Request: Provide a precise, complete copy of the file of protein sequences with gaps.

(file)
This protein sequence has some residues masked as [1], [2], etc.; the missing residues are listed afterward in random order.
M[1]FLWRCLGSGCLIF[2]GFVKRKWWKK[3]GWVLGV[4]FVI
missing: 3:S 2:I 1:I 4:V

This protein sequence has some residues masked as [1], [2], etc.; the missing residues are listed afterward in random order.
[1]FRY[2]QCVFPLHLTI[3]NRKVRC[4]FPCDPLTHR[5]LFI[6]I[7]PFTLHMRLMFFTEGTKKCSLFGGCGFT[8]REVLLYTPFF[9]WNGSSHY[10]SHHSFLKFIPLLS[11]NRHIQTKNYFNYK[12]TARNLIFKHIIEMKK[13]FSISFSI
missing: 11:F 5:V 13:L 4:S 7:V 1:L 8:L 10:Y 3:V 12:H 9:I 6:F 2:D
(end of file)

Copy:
This protein sequence has some residues masked as [1], [2], etc.; the missing residues are listed afterward in random order.
M[1]FLWRCLGSGCLIF[2]GFVKRKWWKK[3]GWVLGV[4]FVI
missing: 3:S 2:I 1:I 4:V

This protein sequence has some residues masked as [1], [2], etc.; the missing residues are listed afterward in random order.
[1]FRY[2]QCVFPLHLTI[3]NRKVRC[4]FPCDPLTHR[5]LFI[6]I[7]PFTLHMRLMFFTEGTKKCSLFGGCGFT[8]REVLLYTPFF[9]WNGSSHY[10]SHHSFLKFIPLLS[11]NRHIQTKNYFNYK[12]TARNLIFKHIIEMKK[13]FSISFSI
missing: 11:F 5:V 13:L 4:S 7:V 1:L 8:L 10:Y 3:V 12:H 9:I 6:F 2:D